County manager suggests 7 percent increase for county budget
In his first budget recommendation as Summit County manager, Tom Fisher is suggesting a 7 percent increase for the county’s overall operating budget for FY 2016.
Wednesday, Fisher unveiled his recommendation of a $61.3 million budget to the Summit County Council. It was council members’ first opportunity to review the upcoming fiscal year’s expenditures and fund balances.
Of the total budget, $14.2 million is being allocated for capital projects. However, $4.5 million is carried over from the 2015 budget because of projects that weren’t completed, such as the Kamas Service Building, the development of new fairgrounds and renovations to the Summit County Animal Control Shelter.
Excluding capital projects, the preliminary operating budget, $47.1 million, represents a .6 percent or about a $300,000 decrease from last year’s $47.4 million. Part of the decrease is attributed to the long-term debt retirement of two bonds: the excise road tax bond that paid for Brown’s Canyon Road and a 1998 general obligation bond that paid for the construction of the county’s correction facilities on Justice Center Road.
The biggest increase in the budget is on the capital side, Fisher said, adding that officials are placing more emphasis on road and facility projects.
"Through the recession there was a drawback of money going into capital, which you then start to get into deferred maintenance situations," Fisher said. "But we are starting to show that we can catch up on that."
Fisher suggests allocating $5.2 million for construction of the Kamas Service Building, $2.4 for the development of new county fair grounds and $2 million for a solar initiative.
- The 2016 capital road projects could include:
- $1.7 million for road construction and overlay in the Silver Creek area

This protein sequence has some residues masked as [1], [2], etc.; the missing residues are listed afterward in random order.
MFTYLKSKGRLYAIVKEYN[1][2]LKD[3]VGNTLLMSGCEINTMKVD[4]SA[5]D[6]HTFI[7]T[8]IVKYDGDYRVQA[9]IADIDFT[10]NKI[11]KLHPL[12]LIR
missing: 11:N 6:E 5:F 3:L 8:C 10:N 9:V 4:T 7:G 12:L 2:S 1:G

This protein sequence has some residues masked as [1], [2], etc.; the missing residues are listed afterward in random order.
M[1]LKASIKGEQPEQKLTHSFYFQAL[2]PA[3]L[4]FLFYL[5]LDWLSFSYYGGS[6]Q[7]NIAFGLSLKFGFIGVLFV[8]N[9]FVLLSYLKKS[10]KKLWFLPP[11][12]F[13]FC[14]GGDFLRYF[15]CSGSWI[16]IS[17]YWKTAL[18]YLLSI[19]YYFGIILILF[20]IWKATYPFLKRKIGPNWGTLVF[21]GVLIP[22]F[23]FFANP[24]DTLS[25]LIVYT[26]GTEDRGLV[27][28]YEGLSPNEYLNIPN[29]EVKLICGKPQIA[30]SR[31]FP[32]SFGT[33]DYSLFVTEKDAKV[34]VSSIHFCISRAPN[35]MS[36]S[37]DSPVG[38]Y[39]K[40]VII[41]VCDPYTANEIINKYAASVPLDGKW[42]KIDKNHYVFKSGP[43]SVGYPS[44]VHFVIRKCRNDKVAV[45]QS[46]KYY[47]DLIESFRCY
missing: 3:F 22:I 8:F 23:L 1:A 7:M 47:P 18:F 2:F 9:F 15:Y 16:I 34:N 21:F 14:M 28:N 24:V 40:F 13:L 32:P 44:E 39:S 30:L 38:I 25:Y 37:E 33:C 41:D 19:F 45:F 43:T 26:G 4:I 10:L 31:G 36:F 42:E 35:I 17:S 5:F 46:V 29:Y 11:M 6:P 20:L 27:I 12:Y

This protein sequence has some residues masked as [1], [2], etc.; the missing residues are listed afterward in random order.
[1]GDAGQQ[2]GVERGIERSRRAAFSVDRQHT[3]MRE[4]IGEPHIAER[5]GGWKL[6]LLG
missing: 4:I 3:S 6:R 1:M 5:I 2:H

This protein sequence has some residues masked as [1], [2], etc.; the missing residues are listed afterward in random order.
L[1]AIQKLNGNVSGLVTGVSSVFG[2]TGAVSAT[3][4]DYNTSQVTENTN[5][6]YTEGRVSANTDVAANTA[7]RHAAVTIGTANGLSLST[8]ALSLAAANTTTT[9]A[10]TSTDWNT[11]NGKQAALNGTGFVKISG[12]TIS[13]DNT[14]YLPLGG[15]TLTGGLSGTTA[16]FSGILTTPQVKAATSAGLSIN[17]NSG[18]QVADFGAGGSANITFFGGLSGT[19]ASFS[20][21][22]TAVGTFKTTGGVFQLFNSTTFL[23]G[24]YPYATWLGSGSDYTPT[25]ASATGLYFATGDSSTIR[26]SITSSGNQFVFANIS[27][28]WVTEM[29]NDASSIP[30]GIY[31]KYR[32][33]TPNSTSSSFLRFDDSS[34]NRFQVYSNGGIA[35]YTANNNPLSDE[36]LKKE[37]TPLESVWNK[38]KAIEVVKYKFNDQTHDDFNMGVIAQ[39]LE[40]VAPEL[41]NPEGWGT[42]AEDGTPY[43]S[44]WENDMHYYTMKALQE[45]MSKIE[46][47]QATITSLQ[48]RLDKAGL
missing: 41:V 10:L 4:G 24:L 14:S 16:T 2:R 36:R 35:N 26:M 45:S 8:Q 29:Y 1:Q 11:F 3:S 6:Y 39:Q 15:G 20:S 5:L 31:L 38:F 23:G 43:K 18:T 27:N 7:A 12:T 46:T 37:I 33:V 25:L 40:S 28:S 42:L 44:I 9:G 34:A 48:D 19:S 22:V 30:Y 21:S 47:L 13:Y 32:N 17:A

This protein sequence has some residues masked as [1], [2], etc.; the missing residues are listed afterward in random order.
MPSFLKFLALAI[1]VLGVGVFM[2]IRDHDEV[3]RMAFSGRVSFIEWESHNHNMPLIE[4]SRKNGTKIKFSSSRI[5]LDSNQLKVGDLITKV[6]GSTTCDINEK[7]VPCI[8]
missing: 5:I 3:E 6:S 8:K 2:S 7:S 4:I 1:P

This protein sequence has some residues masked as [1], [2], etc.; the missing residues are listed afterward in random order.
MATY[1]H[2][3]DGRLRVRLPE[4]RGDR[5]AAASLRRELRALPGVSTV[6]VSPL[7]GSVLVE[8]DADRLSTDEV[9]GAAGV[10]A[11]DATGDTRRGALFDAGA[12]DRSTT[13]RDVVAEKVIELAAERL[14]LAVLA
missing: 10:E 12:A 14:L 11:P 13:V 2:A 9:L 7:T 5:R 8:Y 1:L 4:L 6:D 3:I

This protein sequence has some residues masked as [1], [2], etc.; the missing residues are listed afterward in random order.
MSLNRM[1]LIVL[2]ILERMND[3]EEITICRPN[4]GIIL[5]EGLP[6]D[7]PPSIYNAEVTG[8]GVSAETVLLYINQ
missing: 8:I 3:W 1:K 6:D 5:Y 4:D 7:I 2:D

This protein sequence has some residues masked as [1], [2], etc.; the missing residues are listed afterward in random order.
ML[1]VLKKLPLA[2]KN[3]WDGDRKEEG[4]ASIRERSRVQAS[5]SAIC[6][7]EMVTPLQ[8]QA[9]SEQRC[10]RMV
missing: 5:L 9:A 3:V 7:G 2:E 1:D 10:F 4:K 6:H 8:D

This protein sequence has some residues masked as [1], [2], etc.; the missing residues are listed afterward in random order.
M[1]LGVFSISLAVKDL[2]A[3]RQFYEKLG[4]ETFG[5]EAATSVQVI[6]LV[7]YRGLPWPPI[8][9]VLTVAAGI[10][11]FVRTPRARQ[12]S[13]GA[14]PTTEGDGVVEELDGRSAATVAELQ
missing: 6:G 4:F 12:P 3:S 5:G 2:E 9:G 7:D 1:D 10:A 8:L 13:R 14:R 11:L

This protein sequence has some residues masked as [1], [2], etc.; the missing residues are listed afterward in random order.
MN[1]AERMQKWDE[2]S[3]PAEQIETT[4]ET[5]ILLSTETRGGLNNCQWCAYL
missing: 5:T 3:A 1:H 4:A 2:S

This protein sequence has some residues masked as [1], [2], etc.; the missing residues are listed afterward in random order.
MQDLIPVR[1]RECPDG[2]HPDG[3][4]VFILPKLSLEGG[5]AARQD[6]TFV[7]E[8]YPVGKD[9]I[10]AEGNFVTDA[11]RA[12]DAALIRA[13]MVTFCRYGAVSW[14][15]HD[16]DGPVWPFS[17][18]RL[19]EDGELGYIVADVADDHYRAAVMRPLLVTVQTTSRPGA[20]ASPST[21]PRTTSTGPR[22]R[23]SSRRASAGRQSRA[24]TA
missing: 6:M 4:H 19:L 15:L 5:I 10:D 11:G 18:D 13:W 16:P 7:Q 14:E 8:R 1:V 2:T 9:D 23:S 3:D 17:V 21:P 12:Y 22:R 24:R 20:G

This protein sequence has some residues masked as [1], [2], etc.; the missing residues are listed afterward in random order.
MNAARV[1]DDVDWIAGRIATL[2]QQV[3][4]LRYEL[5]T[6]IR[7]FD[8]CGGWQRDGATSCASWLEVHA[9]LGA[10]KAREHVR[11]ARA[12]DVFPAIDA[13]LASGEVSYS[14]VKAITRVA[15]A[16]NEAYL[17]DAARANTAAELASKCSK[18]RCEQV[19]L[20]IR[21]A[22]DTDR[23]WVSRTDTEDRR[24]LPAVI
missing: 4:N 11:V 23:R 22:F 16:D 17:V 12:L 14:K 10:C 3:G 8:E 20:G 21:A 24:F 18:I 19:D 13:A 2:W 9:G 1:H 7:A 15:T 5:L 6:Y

- $806,000 for reconstruction and interchange work at Jeremy Ranch
- $950,000 for road construction and overlay at Parkview
- $817,000 for countywide construction and expansion
For the upcoming year, six new full-time county employees are being proposed, including a Sheriff’s administration lieutenant, corrections road crew deputy, public works administration assistant, facilities secretary, environmental health administrator and a storm water coordinator. If the manager’s proposed budget is adopted, that would bring the county’s staff to 300 full-time employees.
The county’s staff level isn’t necessarily an indication of the financial health of the county, Fisher said, adding that he uses the fund balances as a measure. Last year, former county manager Bob Jasper established fund balance levels that county staff would target and attempt to stay within.
"The budget we adopted for 2015 projected those down at the bottom of our tolerance levels, so we have projected for 2016 that we will be at or above our tolerance levels, which is the biggest indicator for me that things are healthy we are not just out there expending every resource we have," Fisher said.
The county manager’s recommendation is based on discussions with the county’s budget committee, which includes several staff members. Over the next several weeks, the County Council will be receiving the detailed line-item budgets for each department.
Two public hearings will be scheduled in early December, with adoption slated for mid-December.
"The main thing I like to project to the public about budget is that the dollars that are being expended is the biggest policy statement the council makes each year, over any ordinance or development agreement, and it’s important we get it right," Fisher said.
Matt Leavitt, Summit County accountant, was hesitant to comment on the budget because he said as the process continues, the numbers could fluctuate.
"My overall feeling is that I’m usually pretty leery about the budget until we are getting closer to wrapping it up," Leavitt said. "I am trying to be cautiously optimistic about where we are going and the direction the county is going in. When you are throwing out some revenue projections I like to be a little more conservative. As the process nears completion, I usually feel a little better about our revenue projections."
For more information about the manager’s budget recommendation, go to http://summitcounty.org/.
Anita Lewis, Brent Ovard and Travis English were influential in shaping how residents interact with the county.